And I couldn't think of a better spot to do so! After the short, five minute hike to the bridge, we spread our picnic blanket down on top of the slick-rock underneath Owachomo Bridge and relaxed in the nice cool shade.
Once we were finished with our lunch, we hiked back up the trail to the Jeep. Our visit to Natural Bridges was over, and it was time for Mary to take a nap while we traveled to our next destination: Moab, UT, which was about 120 miles away.
Having hiked most of the Kachina Trail and all of the Owachomo Trail, Mary was exhausted and fell asleep with a coloring book over her face. While she was asleep, we drove like mad in hopes to get as much mileage out of her nap as we could.
To get to Moab, UT, we took Utah 95 east to US 191, then took US 191 straight north into Moab. Along the way - while we had our quiet time - we discussed our options for the rest of the day. Originally, our plan had been to visit the Needles District of Canyonlands that day, but it was already getting late. (It was almost 3:00 p.m. by the time we came to the turn-off for the Needles District.) After much discussion, we decided that we would save Canyonlands for Day 3, when we could spend all day exploring it. Instead, we would just go into Moab, check into our hotel, and relax.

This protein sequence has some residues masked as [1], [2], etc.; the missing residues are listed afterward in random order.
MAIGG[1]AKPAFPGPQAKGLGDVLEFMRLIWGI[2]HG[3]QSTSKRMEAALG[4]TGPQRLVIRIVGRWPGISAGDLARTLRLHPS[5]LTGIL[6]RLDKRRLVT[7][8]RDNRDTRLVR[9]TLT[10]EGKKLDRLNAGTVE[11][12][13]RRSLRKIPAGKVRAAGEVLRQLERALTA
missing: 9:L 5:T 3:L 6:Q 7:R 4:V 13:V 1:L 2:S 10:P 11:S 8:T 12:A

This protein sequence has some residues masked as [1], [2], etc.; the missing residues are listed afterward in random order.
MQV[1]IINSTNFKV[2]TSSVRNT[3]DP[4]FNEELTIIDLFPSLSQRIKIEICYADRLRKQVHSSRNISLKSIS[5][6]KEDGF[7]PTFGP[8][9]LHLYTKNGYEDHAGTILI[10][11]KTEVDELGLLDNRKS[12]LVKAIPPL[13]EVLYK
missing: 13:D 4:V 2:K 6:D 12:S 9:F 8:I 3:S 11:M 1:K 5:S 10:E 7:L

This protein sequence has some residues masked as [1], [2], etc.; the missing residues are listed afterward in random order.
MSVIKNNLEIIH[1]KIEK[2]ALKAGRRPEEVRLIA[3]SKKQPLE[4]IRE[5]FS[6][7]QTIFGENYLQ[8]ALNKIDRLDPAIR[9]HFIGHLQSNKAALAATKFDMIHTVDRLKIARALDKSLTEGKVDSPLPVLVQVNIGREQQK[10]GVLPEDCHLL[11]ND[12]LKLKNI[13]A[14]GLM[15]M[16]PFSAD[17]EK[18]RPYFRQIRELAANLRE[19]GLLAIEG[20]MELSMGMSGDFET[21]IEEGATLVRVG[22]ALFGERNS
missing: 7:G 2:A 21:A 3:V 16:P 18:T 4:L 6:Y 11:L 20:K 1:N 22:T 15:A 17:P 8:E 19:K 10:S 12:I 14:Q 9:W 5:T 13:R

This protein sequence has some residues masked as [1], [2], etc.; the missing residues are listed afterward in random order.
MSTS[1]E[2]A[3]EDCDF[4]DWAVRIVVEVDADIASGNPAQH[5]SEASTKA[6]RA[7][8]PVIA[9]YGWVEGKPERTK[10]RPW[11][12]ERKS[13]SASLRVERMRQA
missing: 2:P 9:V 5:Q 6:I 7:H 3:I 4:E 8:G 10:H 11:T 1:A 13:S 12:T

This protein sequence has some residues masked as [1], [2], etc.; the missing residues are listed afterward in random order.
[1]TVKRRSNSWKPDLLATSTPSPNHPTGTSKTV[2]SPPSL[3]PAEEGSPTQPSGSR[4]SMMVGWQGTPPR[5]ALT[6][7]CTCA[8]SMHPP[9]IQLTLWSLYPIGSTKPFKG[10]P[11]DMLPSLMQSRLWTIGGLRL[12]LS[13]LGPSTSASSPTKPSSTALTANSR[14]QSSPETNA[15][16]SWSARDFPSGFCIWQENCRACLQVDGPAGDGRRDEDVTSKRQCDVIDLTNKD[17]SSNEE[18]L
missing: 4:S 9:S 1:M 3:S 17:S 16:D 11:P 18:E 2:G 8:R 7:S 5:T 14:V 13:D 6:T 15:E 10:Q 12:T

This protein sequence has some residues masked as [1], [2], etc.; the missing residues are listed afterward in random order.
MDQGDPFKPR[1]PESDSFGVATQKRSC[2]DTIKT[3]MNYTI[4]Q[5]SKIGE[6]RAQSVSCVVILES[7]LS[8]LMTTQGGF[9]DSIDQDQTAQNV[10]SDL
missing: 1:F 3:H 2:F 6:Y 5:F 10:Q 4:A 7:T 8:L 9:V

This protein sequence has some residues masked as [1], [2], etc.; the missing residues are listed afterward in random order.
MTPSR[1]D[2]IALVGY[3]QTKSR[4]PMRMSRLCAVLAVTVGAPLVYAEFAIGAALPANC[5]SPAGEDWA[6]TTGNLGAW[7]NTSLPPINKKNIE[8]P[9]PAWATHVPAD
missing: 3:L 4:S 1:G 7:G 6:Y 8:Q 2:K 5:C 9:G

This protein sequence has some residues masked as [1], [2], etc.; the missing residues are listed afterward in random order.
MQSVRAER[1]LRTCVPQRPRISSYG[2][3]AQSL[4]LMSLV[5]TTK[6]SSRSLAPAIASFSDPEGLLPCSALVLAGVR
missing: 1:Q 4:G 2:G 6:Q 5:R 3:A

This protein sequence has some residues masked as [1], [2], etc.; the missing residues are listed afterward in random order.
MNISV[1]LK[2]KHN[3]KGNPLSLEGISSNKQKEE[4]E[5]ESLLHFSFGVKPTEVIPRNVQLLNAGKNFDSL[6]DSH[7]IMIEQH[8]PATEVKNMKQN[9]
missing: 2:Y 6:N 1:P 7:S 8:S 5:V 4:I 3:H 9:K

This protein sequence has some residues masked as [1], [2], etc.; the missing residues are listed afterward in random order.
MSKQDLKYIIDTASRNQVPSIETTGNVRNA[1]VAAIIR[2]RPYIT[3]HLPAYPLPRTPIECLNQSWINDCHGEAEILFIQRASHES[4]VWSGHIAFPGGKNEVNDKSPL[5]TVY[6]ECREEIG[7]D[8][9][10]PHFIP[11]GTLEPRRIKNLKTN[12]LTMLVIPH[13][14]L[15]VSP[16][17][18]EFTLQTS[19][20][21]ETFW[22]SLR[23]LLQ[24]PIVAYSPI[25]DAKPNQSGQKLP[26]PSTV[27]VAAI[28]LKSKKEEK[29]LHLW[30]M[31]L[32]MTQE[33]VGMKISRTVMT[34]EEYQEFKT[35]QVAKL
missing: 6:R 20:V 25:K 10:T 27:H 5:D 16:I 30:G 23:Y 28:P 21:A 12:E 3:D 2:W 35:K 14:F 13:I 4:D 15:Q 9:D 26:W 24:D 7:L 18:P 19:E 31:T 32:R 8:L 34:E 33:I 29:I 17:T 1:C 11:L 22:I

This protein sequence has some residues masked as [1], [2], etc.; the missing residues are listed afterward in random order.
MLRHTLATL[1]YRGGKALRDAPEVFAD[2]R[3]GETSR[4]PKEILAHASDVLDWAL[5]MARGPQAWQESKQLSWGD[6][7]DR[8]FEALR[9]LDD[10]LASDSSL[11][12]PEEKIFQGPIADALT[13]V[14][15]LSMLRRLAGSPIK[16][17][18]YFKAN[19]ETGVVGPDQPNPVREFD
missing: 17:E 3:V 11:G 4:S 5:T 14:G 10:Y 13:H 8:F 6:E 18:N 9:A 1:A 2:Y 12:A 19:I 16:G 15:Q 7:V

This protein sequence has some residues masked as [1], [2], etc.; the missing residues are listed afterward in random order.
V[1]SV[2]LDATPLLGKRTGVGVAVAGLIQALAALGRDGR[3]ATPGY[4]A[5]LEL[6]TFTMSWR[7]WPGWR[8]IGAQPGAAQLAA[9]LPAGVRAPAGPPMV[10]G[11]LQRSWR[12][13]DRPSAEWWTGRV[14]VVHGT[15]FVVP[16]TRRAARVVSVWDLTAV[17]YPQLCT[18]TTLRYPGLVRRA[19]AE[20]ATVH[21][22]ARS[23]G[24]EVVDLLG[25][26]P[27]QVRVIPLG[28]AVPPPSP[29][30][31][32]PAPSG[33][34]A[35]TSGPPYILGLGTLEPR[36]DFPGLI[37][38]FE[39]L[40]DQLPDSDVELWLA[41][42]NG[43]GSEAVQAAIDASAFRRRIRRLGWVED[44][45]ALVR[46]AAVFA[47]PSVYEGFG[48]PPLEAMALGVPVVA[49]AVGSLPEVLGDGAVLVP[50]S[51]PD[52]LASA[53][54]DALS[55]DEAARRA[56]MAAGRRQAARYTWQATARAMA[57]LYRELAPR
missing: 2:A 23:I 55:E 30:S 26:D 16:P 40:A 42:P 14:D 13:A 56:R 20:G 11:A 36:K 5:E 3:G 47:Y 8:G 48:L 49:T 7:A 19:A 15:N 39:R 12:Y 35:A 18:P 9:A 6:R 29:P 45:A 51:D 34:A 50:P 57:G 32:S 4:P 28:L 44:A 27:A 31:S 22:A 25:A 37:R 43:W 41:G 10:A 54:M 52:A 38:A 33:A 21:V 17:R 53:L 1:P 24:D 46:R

And that was precisely what we did. Upon arriving in Moab, we checked into the Super 8 Motel and went immediately to our room so that we could rest up until dinnertime.
For dinner that night, we ate at the Moab Brewing Company, a nice little microbrewery with an outdoors theme. The walls were adorned with pictures of various types of outdoors activities, such as hiking, kayaking, and four-wheeling. Conveniently located next door to the restaurant was a grocery store called Boomer's, where we did some shopping to replenish our supplies. (This was a fun grocery store for Mary, because there were kid-sized grocery carts for her to play with while we shopped.)
That evening, after dinner, we retired to our hotel room and spent some time downloading the pictures from the camera so that we could send our e-postcard of the day. We also made sure to medicate Mary before she went to bed, in hopes that we could all get a good night's sleep...